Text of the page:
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To the Housewife. [Newspaper Article] — The Kyabram Union and Rodney Shire Advocate — 22 March 1894
Jo the Irousewife. When the members of your household begin to crave relhbhre," give them raw oabbgse in the shasp of cold claw, with vine gsr, or cabbage selad, with mayonnasse ureosirg, which is a lunch ct itself. Curious, is it nor, that unoooked cabbago should be one cf the most easily assimilated things in food, sutting very dJl:cate oigertions which could snot bear a epoonlful of bo:led cabbagel With measte, cold or hot, or wi:h baked beanls, wieh are sarunsable whilo troet laste, cabbgeosalad nzevr goes bcrging, and it is fortultate in being as healthy as it is relishiug.
The Old Woman Knew. [Newspaper Article] — The Kyabram Union and Rodney Shire Advocate — 22 March 1894
¶Che Old Woman Know. A emall boy of high church breeding, whose parents viasi a quiet plane in the summl r, is of the precocious sort thlt al ways ppeak up as if they were bhorn with a full. lthdged vocabulary. lHe recently cr.tered one rI the Lumble cottegte at thi, plece, and rco leg over the mrantel a c'onp ptint represent. irg the V,rgtn with Sc. El.zabeth on the one hand and St. Jorcpht on the other, and the in-oriptior "Are M tria" undtrneath, thus le'ivrrtld hIinstli to the moster oI the house. " I am !ad, tir, to see that nion picture in your htue. I ouppuoe you know what it means." Tie man locked, seriously at it and re. plied, ' Well, no, air, cant ray as how I do. That'e the old 'oomnn'e-she knowe." A few moments latrr the woman entered and the lad accosted her with. " I was just telling your husband how glad I was to ace such a picture in your house. I PerrpoPe von are acquainted with the aigni. 8ioance?" SOh, yes," replied the " old 'ooman." "1 know the story of that. T...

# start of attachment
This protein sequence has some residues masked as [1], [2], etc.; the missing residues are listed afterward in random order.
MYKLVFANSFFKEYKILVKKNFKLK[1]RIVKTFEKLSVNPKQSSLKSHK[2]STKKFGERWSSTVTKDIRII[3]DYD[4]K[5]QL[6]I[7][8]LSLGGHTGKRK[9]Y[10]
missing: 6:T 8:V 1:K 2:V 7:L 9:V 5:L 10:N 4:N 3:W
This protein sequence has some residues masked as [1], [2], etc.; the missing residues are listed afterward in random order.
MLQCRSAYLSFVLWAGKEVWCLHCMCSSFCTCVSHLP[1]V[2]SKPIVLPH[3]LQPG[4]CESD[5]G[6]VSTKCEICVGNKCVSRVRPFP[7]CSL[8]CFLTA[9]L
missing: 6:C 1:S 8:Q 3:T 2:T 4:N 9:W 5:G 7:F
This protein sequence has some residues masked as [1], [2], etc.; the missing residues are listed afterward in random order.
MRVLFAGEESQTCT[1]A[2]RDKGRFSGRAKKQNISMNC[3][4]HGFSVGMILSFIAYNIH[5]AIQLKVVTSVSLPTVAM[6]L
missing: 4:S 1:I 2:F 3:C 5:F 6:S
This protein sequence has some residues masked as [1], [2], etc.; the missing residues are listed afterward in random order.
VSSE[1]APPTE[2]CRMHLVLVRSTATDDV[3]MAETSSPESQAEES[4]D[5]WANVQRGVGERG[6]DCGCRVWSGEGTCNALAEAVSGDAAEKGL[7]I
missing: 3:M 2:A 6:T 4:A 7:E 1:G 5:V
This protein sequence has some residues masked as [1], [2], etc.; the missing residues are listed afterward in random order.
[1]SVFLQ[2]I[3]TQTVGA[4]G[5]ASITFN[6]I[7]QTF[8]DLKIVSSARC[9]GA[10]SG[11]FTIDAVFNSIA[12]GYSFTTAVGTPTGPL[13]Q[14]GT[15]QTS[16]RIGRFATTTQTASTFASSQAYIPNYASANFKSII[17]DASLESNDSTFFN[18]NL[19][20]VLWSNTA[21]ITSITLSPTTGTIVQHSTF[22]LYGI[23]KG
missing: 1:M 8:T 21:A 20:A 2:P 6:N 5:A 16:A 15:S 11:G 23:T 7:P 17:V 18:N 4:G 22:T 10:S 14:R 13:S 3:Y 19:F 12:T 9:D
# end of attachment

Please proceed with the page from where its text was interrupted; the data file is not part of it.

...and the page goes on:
The Wrong Eye. [Newspaper Article] — The Kyabram Union and Rodney Shire Advocate — 22 March 1894